The Atala uses aposematic coloration — bright warning colors — to alert predators that it is poisonous. Probably because of the security they have in their protective toxin, these butterflies are usually not frightened off easily. They do not have many natural predators.
Atalas naturally occur along Florida’s southeastern coast in subtropical counties of Palm Beach, Miami-Dade and Broward. Outside of the United States, the Atala is found in the Bahamas, Turks and Caicos, the Cayman Islands and Cuba.
In their range, you can find the Atala butterflies fluttering in shady hammocks and gardens where Coontie is abundant.
DID YOU KNOW?
Although toxic, an edible starch (known as Florida arrowroot) can be made from the Coontie root with proper preparation. Early settlers overharvested the plant for this starch. The Atala butterfly disappeared along with Coontie and was thought to be extinct from 1937 until 1959 when scattered specimens were found. In 1979, the butterflies were discovered on a barrier island off the coast of Miami. The species is believed to have rebounded from this population. Oddly the Atala is not federally listed under the Endangered Species Act. Florida lists it as a “species of greatest conservation need.” Although rare, the Atala has rebounded considerably and has even moved beyond its historic range along the southeastern coast of Florida to localized areas near Florida’s west coast.
The Atala breeds year-round. Its cream-colored eggs are 1−1.25 mm in diameter and laid in clusters of more than 60. Newly hatched caterpillars are 0.5−1 mm and pale but become red with yellow spots within two days of hatching. The larvae molt (known as the instar phase) three to five times until they are fully grown at 2.5 cm.
On the tenth day of the last instar, the larvae look for a pupation site and will come together with other larvae. They release silk that connects to the other larvae and their host plant as an anchor from strong winds. Ten-day-old pupates produce sound known as stridulation, although it is inaudible to humans. This sound may coordinate emergence with other pupates.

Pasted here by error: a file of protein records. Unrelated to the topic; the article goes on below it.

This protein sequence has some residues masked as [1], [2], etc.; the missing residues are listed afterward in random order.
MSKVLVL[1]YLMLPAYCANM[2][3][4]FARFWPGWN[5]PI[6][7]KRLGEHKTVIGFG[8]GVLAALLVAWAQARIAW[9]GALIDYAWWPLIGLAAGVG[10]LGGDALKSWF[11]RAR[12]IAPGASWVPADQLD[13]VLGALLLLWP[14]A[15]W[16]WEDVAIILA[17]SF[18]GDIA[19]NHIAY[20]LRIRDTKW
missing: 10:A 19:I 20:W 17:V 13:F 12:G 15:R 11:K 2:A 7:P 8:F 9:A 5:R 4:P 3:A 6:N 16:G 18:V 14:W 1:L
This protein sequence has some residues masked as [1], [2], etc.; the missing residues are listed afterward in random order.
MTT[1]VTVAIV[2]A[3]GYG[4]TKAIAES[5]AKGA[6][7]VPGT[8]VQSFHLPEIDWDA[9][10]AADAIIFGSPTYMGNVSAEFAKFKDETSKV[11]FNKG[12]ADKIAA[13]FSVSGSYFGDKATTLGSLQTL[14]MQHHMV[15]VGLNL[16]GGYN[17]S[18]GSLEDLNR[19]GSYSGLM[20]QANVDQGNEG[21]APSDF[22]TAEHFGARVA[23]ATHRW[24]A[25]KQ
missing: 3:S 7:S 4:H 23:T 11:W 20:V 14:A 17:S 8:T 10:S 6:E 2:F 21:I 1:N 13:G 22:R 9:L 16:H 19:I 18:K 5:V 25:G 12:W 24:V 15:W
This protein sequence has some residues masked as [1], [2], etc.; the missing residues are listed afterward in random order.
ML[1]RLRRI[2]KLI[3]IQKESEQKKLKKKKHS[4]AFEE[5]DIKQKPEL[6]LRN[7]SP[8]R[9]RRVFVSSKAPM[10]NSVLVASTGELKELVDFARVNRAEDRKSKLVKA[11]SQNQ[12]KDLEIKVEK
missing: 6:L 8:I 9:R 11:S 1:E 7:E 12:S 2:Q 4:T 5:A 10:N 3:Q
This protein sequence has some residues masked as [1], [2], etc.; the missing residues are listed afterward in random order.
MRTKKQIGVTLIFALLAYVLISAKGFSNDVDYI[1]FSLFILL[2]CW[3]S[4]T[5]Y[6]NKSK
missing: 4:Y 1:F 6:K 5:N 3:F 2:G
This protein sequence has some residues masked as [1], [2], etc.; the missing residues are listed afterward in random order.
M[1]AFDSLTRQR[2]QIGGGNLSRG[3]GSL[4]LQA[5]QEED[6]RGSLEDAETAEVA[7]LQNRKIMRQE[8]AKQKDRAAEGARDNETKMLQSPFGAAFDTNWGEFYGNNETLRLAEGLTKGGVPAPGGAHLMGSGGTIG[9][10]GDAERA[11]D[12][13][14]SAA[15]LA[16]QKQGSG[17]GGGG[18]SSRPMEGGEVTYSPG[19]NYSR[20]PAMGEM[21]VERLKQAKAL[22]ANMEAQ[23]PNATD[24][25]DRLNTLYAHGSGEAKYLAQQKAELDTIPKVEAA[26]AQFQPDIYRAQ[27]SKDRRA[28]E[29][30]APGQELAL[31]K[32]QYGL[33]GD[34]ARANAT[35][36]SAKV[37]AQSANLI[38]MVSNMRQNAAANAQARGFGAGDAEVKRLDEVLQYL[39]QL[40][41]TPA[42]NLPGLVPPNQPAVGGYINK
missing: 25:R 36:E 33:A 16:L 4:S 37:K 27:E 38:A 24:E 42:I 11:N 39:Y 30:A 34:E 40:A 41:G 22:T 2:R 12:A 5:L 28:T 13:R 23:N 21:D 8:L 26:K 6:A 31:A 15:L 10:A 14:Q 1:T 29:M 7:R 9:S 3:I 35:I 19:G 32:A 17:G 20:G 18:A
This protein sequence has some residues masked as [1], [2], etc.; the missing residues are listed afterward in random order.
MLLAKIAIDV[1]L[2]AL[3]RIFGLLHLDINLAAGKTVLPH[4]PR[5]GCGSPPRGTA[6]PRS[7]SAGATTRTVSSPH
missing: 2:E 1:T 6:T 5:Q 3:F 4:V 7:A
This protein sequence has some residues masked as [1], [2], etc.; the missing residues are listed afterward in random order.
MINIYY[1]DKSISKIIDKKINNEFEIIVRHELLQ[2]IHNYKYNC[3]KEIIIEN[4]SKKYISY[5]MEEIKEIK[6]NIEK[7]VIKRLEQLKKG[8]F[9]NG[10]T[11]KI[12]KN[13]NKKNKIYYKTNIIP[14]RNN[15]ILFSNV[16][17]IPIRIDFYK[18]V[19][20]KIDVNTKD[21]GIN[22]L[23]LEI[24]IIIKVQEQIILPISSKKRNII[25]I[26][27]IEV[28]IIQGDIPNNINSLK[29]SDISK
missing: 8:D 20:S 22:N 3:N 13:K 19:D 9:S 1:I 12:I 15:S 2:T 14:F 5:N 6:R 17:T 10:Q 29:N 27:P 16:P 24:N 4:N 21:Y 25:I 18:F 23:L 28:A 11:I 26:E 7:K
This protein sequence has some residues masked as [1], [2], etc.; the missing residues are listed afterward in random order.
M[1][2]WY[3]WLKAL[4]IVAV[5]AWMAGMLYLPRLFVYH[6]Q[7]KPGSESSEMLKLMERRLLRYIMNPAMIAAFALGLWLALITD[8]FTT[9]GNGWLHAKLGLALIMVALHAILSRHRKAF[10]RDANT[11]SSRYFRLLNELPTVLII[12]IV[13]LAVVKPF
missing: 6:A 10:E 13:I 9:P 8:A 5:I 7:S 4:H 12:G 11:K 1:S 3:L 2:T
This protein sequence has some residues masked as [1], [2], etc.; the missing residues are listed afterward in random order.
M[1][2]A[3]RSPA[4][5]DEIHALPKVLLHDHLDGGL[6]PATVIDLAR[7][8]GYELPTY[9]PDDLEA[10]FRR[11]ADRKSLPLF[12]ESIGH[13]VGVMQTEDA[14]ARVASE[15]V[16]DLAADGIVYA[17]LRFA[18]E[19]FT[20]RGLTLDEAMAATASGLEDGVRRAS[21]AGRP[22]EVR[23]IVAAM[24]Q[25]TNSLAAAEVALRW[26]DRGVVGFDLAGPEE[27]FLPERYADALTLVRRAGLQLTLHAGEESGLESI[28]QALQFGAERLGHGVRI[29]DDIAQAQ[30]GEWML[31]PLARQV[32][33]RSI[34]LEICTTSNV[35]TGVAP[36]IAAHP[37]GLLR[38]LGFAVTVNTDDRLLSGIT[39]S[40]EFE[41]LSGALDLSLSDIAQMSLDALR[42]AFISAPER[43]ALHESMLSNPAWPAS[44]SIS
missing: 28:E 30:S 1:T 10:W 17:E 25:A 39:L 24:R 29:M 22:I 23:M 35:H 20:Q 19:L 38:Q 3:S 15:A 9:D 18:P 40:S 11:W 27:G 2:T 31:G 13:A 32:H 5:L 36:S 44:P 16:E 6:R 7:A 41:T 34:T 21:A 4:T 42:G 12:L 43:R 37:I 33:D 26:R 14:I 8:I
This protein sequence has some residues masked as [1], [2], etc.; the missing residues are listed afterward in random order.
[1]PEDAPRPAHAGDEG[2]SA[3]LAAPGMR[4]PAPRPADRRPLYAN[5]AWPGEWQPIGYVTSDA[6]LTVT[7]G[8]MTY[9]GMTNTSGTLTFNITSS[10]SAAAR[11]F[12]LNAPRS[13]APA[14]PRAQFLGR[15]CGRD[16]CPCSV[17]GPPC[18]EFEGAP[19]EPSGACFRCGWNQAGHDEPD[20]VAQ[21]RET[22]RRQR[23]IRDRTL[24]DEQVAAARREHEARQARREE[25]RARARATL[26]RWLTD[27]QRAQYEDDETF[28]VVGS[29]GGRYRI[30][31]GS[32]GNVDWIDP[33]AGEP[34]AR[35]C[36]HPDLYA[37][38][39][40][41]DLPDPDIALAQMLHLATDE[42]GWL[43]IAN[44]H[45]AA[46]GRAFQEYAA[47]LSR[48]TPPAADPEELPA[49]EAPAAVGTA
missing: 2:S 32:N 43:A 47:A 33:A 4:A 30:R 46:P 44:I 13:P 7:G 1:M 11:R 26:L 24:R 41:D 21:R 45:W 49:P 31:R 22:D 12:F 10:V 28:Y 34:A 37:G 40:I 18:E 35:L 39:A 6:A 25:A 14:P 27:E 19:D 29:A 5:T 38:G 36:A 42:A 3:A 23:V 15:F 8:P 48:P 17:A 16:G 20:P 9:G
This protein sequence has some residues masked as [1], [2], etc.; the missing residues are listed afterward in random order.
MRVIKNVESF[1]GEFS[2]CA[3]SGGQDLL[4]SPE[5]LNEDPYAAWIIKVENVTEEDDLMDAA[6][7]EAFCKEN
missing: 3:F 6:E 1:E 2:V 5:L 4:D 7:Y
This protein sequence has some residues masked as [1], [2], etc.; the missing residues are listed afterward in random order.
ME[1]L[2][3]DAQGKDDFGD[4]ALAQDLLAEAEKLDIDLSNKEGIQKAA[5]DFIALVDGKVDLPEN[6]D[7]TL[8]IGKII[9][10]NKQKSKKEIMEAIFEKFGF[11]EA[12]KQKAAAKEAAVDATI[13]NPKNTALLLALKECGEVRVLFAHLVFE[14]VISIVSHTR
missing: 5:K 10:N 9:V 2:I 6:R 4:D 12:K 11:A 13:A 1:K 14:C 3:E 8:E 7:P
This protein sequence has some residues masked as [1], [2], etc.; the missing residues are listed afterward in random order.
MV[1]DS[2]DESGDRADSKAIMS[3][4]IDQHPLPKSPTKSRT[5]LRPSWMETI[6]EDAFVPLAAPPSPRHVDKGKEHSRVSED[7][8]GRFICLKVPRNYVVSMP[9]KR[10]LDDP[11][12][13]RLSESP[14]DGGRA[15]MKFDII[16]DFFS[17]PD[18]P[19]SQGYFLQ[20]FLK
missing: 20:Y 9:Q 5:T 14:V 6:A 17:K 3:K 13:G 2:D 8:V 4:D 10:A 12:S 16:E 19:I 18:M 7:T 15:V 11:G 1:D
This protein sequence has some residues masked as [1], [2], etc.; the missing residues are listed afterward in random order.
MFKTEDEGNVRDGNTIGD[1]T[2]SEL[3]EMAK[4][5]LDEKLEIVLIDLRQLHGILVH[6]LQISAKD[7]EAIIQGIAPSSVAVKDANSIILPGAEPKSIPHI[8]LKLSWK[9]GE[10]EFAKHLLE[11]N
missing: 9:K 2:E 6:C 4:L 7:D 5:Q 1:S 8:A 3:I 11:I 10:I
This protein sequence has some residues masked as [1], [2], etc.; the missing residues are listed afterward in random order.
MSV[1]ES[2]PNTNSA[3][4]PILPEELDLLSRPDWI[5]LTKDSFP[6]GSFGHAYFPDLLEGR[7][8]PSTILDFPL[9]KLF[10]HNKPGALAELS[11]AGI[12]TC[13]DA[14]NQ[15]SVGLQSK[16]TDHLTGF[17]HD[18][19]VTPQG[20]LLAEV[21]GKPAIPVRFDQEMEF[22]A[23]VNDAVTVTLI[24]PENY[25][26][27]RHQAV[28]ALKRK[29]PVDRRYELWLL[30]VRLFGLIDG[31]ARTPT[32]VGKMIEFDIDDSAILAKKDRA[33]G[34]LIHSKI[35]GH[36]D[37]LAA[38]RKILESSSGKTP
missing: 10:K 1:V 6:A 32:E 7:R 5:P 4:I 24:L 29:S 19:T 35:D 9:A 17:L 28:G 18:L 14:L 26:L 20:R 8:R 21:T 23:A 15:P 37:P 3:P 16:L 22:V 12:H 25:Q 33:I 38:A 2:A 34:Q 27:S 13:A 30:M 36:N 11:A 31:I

Atala populations peak in June and January. Adults may live as long as two months in ideal settings with plentiful nectar resources. Because of their lengthy lifespan, these butterflies may mate intergenerationally, which promotes genetic diversity and species resilience.
DID YOU KNOW?
Rather than being aggressive or solitary, female Atalas are friendly with each other. They will often lay eggs together on the same plant.
- Flank, Lenny. “Wild Florida: Atala Butterfly.” Apr 2020. Hidden History.
- Koi, Sandy and Donald W. Hall, “Atala hairstreak.” Nov. 2015. University of Florida. Feb. 2019.
- Lotts, Kelly and Thomas Naberhaus, coordinators. “Eumaeus atala.” 2017. Butterflies and Moths of North America. 2021.
- Reed, Jennifer. “Understanding Atala butterflies in Southwest Florida.” Nov. 2019. Naples Botanical Garden.
- Scolera, Sally. “Once believed extinct, Atala butterflies are making a comeback across Florida and Brevard.” Oct. 2019. Florida Today.